I will have had my E36 325is for seven years this March. If you would have told 16-year-old Tyler back in 2012 that his E36 would still be around today, and that it would win him some regional championships on top of that, he would be super excited. But if you told him of all the amazing life-long relationships this car would bring him, he’d say you were insane. Yet here I am seven years later writing an article for an LGBTQ Motorsports blog, with a friend I met through my E36, surrounded by a community of people who fully support it and me. That in itself is something 16-year-old Tyler would be terrified of.
My point is, people change over time, and their participation in motorsports constantly evolves in a similar manner. The original goals with the E36 were to learn more than the basics of motorsports, and to build a car that would teach me the ins and outs of wrenching. I’d say it did that very well considering I couldn’t even drive stick when I first brought the car home. In fact, I didn’t even have my license!
However, all good things must come to an end. I have been saving up in the off-season to start a new project, with a BMW 128i. It won’t be the last of the E36 though! There are two possible owners lined up who are very close to me, and will give it an even better home. But why a 128i?
The 128i rides on BMW’s E82 chassis. It’s basically an E90 328i in a smaller and lighter package. It shares roughly the same power/weight ratio as an E36 M3, but with an improved rear suspension design and modern comforts. The multilink rear suspension in the 128i does not share the same structural weak points as the E36 and should be considerably more composed. The 3.0-liter naturally-aspirated inline six-cylinder (dubbed the N52) is the modern day M50. I’ve personally seen numerous N52s well beyond the 200k mile mark, and some even knocking on 300k. They run strong and they run forever, which is exactly what you want in a car that will spend most of its life between 5,000-7,000 RPM.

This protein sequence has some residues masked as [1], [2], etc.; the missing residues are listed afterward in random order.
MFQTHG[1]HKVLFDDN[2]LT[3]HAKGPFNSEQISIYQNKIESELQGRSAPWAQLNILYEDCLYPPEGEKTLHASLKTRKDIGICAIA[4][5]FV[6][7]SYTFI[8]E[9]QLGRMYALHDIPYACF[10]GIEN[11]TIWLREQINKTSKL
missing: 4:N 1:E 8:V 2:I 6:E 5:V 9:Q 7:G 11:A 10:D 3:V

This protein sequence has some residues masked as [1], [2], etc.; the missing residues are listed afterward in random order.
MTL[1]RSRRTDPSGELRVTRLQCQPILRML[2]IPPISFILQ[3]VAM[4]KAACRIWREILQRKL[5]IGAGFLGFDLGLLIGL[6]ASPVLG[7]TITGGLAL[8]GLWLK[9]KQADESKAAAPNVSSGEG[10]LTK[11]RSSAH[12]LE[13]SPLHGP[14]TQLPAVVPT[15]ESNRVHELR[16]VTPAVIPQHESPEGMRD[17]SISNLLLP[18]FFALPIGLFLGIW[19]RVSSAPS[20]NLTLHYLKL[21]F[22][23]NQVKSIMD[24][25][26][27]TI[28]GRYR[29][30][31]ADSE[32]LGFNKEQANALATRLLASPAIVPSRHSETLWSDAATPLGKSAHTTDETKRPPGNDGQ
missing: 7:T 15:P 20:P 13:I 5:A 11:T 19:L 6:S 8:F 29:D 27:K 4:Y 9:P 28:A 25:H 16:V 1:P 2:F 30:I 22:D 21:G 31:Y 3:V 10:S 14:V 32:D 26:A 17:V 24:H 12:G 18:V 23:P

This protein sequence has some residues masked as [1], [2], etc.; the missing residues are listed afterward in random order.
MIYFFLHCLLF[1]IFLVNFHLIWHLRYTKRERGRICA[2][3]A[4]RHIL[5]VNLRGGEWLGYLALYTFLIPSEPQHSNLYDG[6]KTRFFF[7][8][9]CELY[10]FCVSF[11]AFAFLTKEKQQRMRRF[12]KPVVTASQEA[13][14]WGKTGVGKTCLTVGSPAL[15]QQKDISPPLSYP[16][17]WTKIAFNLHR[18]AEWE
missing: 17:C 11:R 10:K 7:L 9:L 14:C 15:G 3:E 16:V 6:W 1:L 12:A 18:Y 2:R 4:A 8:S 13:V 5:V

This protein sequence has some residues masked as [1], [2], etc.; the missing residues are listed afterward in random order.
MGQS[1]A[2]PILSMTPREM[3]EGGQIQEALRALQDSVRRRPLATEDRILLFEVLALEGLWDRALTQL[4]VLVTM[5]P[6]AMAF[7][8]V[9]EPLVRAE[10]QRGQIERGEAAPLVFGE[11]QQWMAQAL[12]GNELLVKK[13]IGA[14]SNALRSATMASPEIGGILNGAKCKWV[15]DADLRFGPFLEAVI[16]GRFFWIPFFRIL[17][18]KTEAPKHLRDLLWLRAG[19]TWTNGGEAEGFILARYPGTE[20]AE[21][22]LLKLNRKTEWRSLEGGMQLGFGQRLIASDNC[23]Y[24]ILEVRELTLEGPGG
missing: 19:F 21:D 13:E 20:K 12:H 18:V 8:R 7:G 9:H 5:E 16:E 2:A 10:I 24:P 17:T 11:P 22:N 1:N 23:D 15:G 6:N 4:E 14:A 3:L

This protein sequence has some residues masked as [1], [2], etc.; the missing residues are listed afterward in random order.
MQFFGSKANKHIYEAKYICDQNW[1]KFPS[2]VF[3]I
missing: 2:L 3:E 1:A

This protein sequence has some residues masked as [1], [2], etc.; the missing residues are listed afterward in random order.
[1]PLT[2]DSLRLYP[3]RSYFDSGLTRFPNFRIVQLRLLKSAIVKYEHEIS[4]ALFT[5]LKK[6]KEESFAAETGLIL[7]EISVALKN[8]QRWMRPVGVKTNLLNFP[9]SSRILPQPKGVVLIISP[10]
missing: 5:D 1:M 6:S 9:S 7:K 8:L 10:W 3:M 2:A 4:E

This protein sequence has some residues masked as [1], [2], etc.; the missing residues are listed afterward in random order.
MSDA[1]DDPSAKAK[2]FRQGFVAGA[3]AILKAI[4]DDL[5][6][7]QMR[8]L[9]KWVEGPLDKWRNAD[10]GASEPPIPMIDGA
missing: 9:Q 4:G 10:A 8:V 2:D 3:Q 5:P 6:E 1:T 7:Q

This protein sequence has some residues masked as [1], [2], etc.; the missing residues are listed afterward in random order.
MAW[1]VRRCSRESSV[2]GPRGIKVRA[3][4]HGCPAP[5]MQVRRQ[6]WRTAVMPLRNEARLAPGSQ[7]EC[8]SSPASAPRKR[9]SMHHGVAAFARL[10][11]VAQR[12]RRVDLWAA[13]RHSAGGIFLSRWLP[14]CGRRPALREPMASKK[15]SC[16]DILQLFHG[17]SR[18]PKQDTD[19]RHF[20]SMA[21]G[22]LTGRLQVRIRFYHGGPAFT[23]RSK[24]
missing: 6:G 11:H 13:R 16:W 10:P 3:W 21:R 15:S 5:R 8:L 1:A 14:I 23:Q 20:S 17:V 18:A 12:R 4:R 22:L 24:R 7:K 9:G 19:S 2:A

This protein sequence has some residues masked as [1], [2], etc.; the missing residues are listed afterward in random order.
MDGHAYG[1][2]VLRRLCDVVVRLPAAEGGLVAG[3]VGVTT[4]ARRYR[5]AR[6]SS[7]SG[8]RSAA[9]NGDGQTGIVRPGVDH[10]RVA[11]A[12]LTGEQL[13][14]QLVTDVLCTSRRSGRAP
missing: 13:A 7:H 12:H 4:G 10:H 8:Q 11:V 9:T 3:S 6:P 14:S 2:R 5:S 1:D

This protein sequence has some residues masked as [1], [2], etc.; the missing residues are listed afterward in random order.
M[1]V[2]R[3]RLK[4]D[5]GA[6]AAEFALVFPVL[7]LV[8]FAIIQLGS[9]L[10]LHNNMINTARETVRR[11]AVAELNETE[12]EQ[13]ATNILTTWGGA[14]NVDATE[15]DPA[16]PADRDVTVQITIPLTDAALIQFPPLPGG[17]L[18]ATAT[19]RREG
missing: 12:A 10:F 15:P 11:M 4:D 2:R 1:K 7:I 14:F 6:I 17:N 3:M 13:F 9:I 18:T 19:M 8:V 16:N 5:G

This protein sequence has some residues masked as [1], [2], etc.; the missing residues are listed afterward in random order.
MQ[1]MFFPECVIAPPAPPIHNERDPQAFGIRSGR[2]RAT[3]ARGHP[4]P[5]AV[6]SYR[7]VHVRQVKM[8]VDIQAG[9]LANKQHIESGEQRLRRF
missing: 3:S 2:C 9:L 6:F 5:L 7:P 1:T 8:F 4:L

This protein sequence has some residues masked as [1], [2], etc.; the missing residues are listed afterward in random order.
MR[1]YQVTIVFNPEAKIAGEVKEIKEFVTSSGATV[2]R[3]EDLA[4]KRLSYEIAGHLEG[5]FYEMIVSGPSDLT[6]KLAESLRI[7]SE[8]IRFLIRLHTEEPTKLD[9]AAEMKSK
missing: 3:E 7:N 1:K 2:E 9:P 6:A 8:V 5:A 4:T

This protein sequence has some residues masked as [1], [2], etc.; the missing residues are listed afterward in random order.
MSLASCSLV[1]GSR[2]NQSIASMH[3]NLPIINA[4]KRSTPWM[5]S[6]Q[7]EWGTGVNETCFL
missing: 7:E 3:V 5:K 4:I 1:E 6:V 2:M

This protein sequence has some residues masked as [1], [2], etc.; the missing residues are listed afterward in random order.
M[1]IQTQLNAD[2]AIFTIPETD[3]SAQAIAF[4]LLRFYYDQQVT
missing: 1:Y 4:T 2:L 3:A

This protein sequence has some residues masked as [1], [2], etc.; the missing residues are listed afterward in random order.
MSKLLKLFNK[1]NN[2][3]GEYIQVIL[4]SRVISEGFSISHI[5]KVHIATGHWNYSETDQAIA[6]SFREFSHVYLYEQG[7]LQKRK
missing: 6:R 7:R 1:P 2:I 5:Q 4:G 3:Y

While the 135i is a rocketship of a sports coupe, the twin turbos add complexity to the engine bay, and I just don’t have the wallet for that long-term. Aftermarket is plentiful, albeit not as plentiful as the E36. However, the 128i is still SCCA STX class legal and a rare sight in the class for the most part. The last person to build one took home first place at a Nationals event, so dare I say that’s the long-term goal for this one?
While a trip to Nationals is definitely on my bucket list, the real goals for the 128i are as follows:
- Be faster than the E36 around the track and at autocross
- Be more comfortable than the E36 so it can still be enjoyed on the street
- Make more memories
In reality, every weekend racer wants to be faster and better than they were before. And for some, half of the fun is the the build to get there. I am beyond excited to start a new chapter with a new car. And I can’t wait to follow along with what becomes of the E36 – now with 266,000 miles – in the hands of its future owner.